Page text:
I seem to be way out of touch with ‘Game of Thrones’ fandom this season. I didn’t much care for the White Walker battle a couple episodes ago, which everyone else went completely gaga for. Then I actually did like the dragon climax last week, but nobody else did. Let’s see how much you disagree with me about the finale.
I liked it. Didn’t love it, but I liked it. I imagine that, as happens with every major character death, waves of viewers will declare that the show has jumped its shark and swear never to watch again. That’s the way things have gone since Ned Stark bit it in Season 1.
Stannis Baratheon’s Camp
Stannis’ sacrifice of his daughter apparently worked. The harsh winter has broken and the weather has warmed up. Conditions are quite seasonable for an attack on Winterfell. Melisandre is quick to credit the God of Light. Unfortunately, having witnessed their leader murder his own daughter, fully half his army has deserted and taken what’s left of the horses with them. Stannis’ wife, who never seemed to care much for her daughter previously, has hung herself from a tree out of grief. Even Melisandre bails when she sees the writing on the wall. Stubborn as ever, Stannis insists on pressing forward anyway.
As they approach the castle, Stannis’ army is a sad lot. He orders the troops to prepare for a siege the next morning, but needn’t bother. The Bolton army, much vaster in number, has seen them coming and charges out on horseback, quickly surrounding and swarming the invaders.
It’s a short battle. Unlike the interminably repetitive zombie fight two weeks ago, this episode doesn’t dwell on the hacking and slashing to make its point. We see the beginning of the battle and quickly cut to the aftermath. Stannis is thoroughly routed. He’s done for. Ramsay takes glee in personally mopping up the few survivors.
Brienne watches from a nearby hill, throws on her armor and runs in. She finds Stannis still alive, but barely. He’s a tough bird. Even wounded, he takes down two Bolton soldiers. Brienne announces herself as a former Kingsguard for his brother Renly Baratheon. Will Brienne save Stannis? Oh wait, that’s right, Stannis had Renly assassinated and Brienne is still pissed about that. She sentences Stannis to death. Utterly defeated, he resigns himself to his fate and tells her to get it over with. Brienne takes her vengeance. So long, Stannis.
Inside the castle, Sansa uses the distraction of the battle as a chance to escape. She picks the lock on her door with that corkscrew she stole a while back and makes her way to the broken tower to light a candle. Too bad Brienne is preoccupied with other matters and doesn’t see it.
As Sansa tries to find an exit, she’s blocked by Theon and Ramsay’s girlfriend Myranda, the latter with a bow in her hand. Sansa tells them to go ahead and kill her. She’d rather die now than suffer any further with Ramsay. Quite the evil bitch, Myranda plans to hurt but not kill her. She needs to save the baby-making parts so Ramsay can produce an heir.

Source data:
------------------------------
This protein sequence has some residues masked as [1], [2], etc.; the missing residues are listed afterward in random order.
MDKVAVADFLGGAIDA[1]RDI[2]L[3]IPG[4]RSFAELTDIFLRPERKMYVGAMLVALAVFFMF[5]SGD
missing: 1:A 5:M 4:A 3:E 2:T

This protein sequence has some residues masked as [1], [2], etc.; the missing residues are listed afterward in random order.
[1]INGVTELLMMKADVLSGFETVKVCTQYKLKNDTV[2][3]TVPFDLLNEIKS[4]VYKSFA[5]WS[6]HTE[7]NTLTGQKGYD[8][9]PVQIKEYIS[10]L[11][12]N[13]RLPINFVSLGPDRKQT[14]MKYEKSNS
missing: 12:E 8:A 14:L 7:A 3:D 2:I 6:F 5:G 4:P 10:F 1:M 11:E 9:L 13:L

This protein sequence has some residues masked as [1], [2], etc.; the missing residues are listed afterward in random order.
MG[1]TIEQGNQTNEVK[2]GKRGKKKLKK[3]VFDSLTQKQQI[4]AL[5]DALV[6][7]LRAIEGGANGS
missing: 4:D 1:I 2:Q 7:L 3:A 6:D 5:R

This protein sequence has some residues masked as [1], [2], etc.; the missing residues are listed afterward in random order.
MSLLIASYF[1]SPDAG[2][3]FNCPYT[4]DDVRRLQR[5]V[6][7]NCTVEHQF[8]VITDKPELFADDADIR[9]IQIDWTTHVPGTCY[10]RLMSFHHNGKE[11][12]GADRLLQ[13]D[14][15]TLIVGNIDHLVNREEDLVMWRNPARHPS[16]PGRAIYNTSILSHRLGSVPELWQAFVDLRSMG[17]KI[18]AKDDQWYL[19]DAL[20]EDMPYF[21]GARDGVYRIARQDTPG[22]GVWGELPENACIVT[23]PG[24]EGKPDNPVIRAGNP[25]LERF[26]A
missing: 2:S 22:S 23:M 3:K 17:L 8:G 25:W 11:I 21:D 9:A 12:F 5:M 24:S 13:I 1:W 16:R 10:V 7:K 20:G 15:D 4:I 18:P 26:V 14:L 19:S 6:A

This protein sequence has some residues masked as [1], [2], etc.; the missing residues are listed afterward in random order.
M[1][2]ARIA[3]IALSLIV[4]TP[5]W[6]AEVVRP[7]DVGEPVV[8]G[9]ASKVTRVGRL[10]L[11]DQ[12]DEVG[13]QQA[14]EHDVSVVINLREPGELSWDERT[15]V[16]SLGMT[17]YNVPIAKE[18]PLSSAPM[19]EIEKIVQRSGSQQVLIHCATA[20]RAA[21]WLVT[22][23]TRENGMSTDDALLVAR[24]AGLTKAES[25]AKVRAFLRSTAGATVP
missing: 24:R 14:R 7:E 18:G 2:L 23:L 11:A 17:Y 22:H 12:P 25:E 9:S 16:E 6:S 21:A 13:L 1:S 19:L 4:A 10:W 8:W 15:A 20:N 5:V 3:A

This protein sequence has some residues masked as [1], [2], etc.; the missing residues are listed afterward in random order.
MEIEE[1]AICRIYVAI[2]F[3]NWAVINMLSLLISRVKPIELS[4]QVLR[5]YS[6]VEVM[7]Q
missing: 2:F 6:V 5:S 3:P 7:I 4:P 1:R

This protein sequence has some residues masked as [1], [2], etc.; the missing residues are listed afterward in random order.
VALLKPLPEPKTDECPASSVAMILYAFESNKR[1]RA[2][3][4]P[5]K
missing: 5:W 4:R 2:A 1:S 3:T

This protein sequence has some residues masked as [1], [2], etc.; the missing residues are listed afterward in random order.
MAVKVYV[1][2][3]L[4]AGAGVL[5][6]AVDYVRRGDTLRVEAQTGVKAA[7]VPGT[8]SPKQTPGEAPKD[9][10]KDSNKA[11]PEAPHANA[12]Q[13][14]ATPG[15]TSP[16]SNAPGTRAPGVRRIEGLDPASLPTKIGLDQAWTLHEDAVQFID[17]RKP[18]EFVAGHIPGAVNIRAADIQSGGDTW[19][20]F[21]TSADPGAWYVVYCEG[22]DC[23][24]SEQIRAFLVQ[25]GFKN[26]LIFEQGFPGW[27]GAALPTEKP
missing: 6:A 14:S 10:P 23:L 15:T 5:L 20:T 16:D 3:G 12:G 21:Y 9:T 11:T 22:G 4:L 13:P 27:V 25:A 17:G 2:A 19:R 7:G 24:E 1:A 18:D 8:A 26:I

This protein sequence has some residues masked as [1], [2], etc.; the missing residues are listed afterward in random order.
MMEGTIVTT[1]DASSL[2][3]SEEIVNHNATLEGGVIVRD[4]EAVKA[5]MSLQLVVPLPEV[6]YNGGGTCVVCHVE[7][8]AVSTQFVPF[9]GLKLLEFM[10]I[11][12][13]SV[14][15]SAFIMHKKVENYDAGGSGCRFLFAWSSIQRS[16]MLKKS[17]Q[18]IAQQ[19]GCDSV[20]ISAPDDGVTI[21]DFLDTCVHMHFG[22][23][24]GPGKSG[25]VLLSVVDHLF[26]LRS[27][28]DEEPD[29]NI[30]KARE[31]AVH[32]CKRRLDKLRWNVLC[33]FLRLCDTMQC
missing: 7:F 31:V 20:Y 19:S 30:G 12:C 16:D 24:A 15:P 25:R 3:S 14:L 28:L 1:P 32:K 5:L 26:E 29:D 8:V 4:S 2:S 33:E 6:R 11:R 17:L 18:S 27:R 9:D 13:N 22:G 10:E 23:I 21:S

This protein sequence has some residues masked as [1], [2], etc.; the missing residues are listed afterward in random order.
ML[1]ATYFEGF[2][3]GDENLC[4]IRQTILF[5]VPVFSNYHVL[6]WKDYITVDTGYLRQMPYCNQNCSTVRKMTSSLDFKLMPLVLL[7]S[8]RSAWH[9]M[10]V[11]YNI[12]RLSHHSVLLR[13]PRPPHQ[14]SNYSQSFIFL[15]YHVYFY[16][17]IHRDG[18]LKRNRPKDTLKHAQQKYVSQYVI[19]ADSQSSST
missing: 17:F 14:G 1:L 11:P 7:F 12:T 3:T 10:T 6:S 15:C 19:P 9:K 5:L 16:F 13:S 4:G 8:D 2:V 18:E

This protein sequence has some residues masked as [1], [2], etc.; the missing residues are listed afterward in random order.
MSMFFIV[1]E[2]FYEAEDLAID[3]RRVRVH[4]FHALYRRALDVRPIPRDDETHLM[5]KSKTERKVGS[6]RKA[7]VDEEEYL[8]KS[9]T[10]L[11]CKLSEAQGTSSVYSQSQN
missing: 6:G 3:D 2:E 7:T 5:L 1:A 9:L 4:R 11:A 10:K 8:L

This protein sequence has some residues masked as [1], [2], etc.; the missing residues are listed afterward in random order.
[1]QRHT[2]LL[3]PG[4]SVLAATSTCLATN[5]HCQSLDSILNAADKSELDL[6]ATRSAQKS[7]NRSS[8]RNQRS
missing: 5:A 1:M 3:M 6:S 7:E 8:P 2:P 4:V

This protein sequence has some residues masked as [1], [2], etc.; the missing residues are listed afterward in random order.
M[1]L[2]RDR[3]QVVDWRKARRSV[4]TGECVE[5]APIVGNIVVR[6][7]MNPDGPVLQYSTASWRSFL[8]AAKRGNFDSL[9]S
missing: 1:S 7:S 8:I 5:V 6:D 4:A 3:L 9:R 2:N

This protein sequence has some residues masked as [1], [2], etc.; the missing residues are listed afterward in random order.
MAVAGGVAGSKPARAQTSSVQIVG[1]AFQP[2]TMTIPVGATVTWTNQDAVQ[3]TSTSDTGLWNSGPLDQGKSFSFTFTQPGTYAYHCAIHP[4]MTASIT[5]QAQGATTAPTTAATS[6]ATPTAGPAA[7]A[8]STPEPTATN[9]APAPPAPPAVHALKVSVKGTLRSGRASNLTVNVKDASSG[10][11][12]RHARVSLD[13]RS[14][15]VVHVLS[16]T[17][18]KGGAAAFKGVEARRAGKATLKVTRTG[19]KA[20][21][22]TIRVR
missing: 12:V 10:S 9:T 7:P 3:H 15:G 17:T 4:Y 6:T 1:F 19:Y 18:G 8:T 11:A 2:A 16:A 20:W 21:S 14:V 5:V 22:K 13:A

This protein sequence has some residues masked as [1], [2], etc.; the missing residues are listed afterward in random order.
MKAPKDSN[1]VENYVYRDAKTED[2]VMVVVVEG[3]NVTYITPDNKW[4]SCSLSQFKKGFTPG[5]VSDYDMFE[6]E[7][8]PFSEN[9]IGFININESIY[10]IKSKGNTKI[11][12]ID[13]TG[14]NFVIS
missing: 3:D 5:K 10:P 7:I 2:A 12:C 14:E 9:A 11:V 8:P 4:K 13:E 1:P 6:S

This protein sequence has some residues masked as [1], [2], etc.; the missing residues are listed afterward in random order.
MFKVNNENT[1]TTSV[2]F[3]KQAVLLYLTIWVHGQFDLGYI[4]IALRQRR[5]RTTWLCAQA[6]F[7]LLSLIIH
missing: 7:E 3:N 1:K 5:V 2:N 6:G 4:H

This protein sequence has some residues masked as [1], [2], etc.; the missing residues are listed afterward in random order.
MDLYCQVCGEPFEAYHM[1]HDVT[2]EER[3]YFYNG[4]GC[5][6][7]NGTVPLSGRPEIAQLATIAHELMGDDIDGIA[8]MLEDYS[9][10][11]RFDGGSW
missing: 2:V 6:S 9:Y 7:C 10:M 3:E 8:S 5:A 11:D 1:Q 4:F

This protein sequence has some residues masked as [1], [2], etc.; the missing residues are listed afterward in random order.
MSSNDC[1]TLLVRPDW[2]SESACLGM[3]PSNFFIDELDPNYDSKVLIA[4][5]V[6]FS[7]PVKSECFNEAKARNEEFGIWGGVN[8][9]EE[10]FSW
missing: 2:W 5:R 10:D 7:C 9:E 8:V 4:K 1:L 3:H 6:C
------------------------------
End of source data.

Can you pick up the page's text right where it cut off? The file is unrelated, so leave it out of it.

At this point, finally, Theon snaps. He can’t take anymore. He forces Myranda to miss her shot with the arrow, then picks her up and tosses her off the battlement to her (presumed) death below. He grabs Sansa and they run to the edge of the wall, step up on the parapet and, hand-in-hand like Thelma & Louise, leap off.
I have no doubt that both these characters will survive, but this sure looks like a suicide jump to me. The wall is very high and there’s nothing below to break their fall, except maybe some snow. I guess Sansa has nothing to lose and would rather go out on her own terms anyway, but the real chances of survival seem pretty far-fetched to me.
At the brothel, the pedophile knight Ser Meryn beats three young girls with a stick. Only one doesn’t cry. Relishing the chance to break her, Meryn sends the other two girls away. The third, of course, peels back a mask from her face and reveals herself as Arya Stark.
With a shiv in her hand, Arya leaps on Meryn and stabs out his eyes, then shoves a rag in his mouth to prevent him screaming and gouges him repeatedly (though not fatally) in the chest. Arya announces her name and her intent to kill him as vengeance for Syrio Forel, and slits his throat.
Arya returns to the temple and replaces the mask, but is confronted by Jaqen and the other girl who’s been training her. Jaqen expresses his disappointment. He tells her that the man’s life was not hers to take, and she now owes a debt to the Many-Faced God that can only be paid with another life. He pulls out the vial of poison but, rather than force it on her, drinks it himself. Jaqen falls to the floor dead.
Arya wails in grief that her friend has died. She obviously hasn’t gotten how this “Become Nobody” thing works yet. Behind her, the other girl morphs into Jaqen. Arya pulls a mask from the corpse’s face – then another, and another, mask after mask until seeing her own face on the body. Suddenly, Arya’s vision fades to blackness and she goes blind.
These Starks just can’t win, can they? (More on this shortly.)
Prince Doran bids adieu to Jaime and his niece. Ellaria is surprisingly friendly and gives Myrcella a big kiss goodbye. Yeah, that’s not suspicious at all.
On the boat, Jaime has a touching heart-to-heart with Myrcella in which he attempts to come clean about his relationship with Cersei. She stops him. She already knows all about it and is glad that he’s her father. They share a nice hug when suddenly Myrcella’s nose starts bleeding and she collapses to the floor.
On shore, Ellaria and the Sand Snakes watch the boat sail away. Ellaria’s nose also starts to bleed. She wipes off the poisoned lipstick and drinks from a vial of antidote.
Tyrion, Daario and Jorah regroup in the throne room after the rebellion in the fighting pits. (I’ve seen at least one site refer to this scene as “Two and a Half Men.”) They’re joined by Grey Worm and Missandei. Tyrion reveals that he can speak Valyrian.